Perspective Taking and Empathy: Skills for Success

Perspective Taking and Empathy: Skills for Success

Over the last few years I have asserted repeatedly that, among the many important skills we help students develop at Schechter Manhattan, perspective taking and empathy are critical for our students’ success.  By perspective taking, I mean the ability to hold in one’s mind both one’s own understanding of an idea or problem and someone else’s opposing view at the same time.  The emotional corollary of perspective taking is empathy, the ability to relate to someone else’s feelings.  Perspective taking and empathy are both skills that require practice to hone, and dispositions that require flexible thinking and openness to others.

These skills nurture positive relationships with others.  They open us to the possibility that we have things to learn from other people’s understandings and perspectives and help us relate to other people’s feelings.  So that when we encounter people who are different from us, even if we have not lived the exact same experiences, we can build on our shared humanity as we attempt to understand how they feel.

Perspective taking and empathy are also central skills for successful development of a positive Jewish identity. In a time of divisive politics, vocal anti-Semitism, racial discord, and a growing divide between American Jews and Israel, there are many challenges to the development of a healthy and integrated American Jewish identity.  The world of the 21st century is complicated.  Young people without the skills and dispositions of perspective-taking and empathy, who cannot see and understand complex ideas and issues from multiple angles, will find themselves in black and white paradigms.  This makes it hard for them to see how it all fits together and can lead to the rejection of a given part of their identity, communities and values. Young people who have these cognitive and emotional skills are able to apply them to their own identities, how they see themselves in the world, and bring together what can at times be conflicting traditions, experiences, and feelings into a meaningful whole.

I was excited to learn about another way that perspective taking and empathy promote success at a recent presentation by Valerie Purdie-Greenaway, an associate professor in the Department of Psychology at Columbia University and the director of the Laboratory of Intergroup Relations and the Social Mind.  She spoke about how to lead effective teams, and she shared research about “collective intelligence”, a group’s capability to collaborate and coordinate effectively across a range of tasks, which is predictive of a group’s future performance.  Professor Purdie-Greenaway pointed to psychological studies that sought to determine what characteristics make for high collective intelligence in groups.  While high collective intelligence did not correlate with the intelligence of individuals in a group, as measured by IQ tests, the top characteristic of groups with high collective intelligence was their members’ capacity for perspective taking, being able to accurately attribute mental states to others.  She made the case strongly: if leaders want to develop strong and effective teams, they should help their team members build their perspective taking and empathy skills.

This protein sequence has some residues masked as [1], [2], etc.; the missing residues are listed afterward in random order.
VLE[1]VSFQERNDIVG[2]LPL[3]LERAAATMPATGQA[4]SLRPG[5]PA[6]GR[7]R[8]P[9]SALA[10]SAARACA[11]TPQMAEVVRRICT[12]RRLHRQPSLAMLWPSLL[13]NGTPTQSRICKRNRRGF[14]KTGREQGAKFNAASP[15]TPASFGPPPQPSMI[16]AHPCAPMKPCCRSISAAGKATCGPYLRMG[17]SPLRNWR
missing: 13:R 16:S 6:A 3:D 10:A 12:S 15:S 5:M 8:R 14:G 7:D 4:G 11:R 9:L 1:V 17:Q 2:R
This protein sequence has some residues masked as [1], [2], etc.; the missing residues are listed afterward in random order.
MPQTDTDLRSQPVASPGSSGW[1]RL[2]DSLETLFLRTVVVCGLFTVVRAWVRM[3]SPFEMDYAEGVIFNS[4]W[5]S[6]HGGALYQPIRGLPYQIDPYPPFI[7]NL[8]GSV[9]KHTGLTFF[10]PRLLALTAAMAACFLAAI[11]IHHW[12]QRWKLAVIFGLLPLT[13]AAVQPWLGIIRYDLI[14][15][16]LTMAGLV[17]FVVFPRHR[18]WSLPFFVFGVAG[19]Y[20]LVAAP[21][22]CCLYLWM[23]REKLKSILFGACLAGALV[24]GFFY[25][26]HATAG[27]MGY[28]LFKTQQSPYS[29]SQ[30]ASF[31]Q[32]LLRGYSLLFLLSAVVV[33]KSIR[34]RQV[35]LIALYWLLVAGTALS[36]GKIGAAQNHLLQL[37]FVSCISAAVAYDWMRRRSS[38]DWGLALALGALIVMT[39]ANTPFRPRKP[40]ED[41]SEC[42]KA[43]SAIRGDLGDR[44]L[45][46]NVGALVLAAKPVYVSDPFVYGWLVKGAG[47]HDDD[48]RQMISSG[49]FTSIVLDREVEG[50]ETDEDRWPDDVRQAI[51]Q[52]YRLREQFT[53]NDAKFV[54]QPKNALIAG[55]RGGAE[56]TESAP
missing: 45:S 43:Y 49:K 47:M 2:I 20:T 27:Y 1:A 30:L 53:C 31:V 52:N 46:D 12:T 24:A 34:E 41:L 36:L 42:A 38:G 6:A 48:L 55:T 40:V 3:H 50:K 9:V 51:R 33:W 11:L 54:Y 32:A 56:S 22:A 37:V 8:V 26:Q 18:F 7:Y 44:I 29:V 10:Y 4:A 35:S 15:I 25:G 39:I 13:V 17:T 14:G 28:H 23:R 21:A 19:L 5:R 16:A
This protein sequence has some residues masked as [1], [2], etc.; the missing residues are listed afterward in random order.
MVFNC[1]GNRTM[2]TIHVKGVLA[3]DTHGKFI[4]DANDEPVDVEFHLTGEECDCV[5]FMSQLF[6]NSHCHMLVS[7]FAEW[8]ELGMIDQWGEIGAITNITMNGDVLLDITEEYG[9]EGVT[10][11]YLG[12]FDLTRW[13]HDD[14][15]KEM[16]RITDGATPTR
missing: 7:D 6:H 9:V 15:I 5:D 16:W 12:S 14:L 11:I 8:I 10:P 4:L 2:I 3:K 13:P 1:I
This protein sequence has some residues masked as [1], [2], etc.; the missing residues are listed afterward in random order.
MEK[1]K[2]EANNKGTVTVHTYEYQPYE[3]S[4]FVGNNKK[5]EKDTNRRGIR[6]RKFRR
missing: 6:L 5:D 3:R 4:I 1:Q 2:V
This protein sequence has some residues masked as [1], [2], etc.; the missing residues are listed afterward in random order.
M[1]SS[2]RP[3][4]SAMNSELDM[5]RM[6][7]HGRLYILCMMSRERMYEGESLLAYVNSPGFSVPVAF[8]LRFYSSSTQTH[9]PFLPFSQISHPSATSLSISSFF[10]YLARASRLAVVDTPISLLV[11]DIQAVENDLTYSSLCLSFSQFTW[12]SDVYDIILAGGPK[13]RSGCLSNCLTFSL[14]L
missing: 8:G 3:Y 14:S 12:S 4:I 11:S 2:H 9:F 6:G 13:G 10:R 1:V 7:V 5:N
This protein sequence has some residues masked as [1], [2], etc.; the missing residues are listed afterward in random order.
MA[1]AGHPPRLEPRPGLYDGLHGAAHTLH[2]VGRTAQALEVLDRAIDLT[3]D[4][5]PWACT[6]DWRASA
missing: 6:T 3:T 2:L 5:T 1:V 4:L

At Schechter Manhattan we work to help students practice perspective taking and empathy every day.  This starts with interpersonal interactions – with students of all ages being asked and expected to consider the ideas and feelings of their peers.  Students in Schechter Manhattan classrooms work in collaboration with each other every day, and in those partnerships they learn to give and take, listen and contribute, support and challenge one another.  When they disagree, Schechter Manhattan teachers help them find the tools and words to communicate effectively, hear each other, treat each other with caring and respect, and find a way forward together.  In regular classroom discourse, students become enculturated to the experience of one student sharing an idea or opinion and another safely expressing the opposing perspective.  The Schechter Manhattan teaching faculty takes responsibility for nurturing safe classroom communities where this sort of constructive debate can take place.  These daily interactions are enhanced and supplemented through Second Step, a social-emotional learning curriculum used throughout the grades at Schechter Manhattan, that affords explicit practice of considering other’s thoughts and feelings.

This work is so important, because teaching our students these skills will help them to have kinder relationships, stronger senses of self, and be more effective collaborators in the groups they will join in their personal and professional lives.